Monday, October 18, 2004

Cable Catch-Up: Judex (1916)

Louis Feuillade’s silent movie serial has it all. Tortured backstories. Secret identities. Forbidden love. And kidnapping after kidnapping after kidnapping. I’m pretty sure there was one in all twelve episodes.

Feuillade’s LES VAMPIRES has a more dreamlike intensity and a memorable villain in Irma Vep. But JUDEX offers an abundance of narrative rewards. Each episode is self-contained, but fits into a larger story about three families and the tragic history that binds them together. Plus Musidora, the actress who played Irma Vep, shows up to practice more skullduggery.

I watched all six hours, doled out over the course of three weeks by Turner Classic Movies. It’s not the ideal way to screen a serial. I’d prefer to see one installment per week, the way it was meant to be seen. But I’d have to buy the DVD to do that.

Book: Potshot, by Robert B. Parker (2001)

On our last trip to New York, Rosemarie and I were on our own for dinner one night. We prowled the streets around Union Square looking at restaurants. Rosemarie asked me what I wanted, and after some thought I said, “A hamburger, medium well, with blue cheese. And a beer.”

She looked at me, then used her PDA to find a place offering such a repast within walking distance. (L’Express, if you’re interested. A little noisy, but it did the job. And it’s open all night.)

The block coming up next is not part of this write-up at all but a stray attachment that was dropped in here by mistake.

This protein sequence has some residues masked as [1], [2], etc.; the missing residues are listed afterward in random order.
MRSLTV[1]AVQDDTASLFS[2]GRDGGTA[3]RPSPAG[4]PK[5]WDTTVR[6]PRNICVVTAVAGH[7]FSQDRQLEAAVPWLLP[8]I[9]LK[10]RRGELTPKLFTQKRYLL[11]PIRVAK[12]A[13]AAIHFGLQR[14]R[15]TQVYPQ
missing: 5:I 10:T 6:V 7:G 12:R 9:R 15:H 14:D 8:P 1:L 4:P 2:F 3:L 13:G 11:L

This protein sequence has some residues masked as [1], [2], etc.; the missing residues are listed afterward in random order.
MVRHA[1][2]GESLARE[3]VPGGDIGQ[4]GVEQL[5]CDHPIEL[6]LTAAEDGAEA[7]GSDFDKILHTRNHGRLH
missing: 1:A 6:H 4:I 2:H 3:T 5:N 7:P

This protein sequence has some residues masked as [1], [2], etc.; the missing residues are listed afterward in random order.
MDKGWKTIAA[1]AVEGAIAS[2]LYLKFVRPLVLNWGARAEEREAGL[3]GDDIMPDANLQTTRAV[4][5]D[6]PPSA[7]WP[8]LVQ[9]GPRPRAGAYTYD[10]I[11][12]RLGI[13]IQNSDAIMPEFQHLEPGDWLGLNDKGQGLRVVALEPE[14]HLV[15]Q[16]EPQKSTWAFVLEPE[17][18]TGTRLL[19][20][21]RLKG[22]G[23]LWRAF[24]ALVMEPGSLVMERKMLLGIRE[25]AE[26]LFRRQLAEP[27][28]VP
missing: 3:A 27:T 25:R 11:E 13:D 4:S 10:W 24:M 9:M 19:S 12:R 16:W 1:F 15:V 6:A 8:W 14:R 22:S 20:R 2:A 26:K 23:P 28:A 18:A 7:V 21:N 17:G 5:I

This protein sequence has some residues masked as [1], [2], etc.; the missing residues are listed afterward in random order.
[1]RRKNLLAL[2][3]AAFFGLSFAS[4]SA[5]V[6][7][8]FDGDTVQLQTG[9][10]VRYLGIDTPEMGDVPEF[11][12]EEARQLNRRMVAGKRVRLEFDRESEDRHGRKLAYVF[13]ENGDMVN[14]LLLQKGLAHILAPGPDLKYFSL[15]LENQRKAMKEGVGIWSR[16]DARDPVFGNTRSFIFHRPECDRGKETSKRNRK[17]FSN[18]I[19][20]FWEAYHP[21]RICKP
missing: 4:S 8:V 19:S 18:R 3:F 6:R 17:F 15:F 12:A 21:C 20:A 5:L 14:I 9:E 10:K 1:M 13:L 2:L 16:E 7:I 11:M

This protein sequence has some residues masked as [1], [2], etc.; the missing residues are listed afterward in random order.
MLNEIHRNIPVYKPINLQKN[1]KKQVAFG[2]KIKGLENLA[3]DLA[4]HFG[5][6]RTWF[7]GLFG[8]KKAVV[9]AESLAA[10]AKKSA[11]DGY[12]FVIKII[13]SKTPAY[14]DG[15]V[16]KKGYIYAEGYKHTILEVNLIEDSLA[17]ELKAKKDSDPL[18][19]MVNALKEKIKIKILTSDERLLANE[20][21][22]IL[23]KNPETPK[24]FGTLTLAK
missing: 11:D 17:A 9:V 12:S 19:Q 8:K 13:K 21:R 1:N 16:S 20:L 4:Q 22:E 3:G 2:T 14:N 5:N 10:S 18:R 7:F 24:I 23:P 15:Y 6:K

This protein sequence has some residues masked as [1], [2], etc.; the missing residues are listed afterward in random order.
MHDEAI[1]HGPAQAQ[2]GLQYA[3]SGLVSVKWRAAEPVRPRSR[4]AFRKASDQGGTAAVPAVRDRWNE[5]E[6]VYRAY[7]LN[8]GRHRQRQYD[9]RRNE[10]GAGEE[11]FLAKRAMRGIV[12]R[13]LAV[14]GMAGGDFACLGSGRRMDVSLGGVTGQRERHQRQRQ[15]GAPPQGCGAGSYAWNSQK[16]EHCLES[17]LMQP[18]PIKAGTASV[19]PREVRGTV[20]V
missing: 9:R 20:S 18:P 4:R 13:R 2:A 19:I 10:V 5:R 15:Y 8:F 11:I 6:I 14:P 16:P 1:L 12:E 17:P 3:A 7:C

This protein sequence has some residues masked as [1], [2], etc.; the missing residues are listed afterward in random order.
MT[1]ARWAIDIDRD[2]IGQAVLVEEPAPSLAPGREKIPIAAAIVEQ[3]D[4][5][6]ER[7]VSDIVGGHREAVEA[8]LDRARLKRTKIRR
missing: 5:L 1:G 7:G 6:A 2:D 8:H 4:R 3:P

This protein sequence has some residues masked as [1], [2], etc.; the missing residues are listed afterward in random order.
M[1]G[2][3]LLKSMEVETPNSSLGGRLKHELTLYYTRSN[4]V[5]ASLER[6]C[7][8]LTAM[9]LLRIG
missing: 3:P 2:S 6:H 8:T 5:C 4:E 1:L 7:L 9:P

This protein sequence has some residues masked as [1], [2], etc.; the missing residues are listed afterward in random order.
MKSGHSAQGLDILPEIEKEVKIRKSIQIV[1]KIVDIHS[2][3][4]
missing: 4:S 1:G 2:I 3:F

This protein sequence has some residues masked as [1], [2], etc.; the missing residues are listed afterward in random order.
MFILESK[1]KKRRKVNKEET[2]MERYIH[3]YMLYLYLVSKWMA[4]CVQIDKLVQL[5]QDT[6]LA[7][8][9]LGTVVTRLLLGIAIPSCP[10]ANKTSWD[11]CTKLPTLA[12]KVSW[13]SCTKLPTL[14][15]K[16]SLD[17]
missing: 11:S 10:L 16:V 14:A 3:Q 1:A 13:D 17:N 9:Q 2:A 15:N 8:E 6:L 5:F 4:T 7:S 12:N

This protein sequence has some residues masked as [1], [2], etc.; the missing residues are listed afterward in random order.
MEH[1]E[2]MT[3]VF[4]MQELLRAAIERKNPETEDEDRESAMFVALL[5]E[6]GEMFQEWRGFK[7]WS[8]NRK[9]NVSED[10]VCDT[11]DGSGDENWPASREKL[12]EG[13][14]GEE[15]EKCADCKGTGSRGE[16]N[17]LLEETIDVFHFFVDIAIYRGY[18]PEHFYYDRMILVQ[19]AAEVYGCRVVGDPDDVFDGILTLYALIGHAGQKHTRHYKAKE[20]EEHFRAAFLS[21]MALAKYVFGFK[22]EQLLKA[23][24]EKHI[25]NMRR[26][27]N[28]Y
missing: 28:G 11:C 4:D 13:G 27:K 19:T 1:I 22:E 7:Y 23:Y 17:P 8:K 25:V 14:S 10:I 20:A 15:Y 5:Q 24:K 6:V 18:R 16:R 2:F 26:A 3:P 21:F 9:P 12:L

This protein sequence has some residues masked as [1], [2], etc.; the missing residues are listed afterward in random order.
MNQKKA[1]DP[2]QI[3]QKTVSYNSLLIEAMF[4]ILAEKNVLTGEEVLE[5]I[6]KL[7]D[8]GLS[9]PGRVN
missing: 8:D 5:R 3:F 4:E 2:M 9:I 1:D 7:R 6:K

Sometimes you get a craving for a very specific taste. It happens to me with Parker’s books. The mood comes over me, and I have to check in with Spenser. In this outing, he’s hired to clean up the Arizona town of the title. He rounds up Hawk and a few other tough guys he’s met in previous books to do the job. “It’ll be like THE BIG CHILL,” as Spenser puts it.

It’s fashionable in some circles to knock Parker, this series in particular. A sameness has set in, critics will say. He’s not as good as he used to be. Susan Silverman is actively annoying.

All that may be true. And I don’t care. Parker writes with an ease that other novelists would envy. And his books satisfy, like a good burger cooked to order, chased with a cold beer.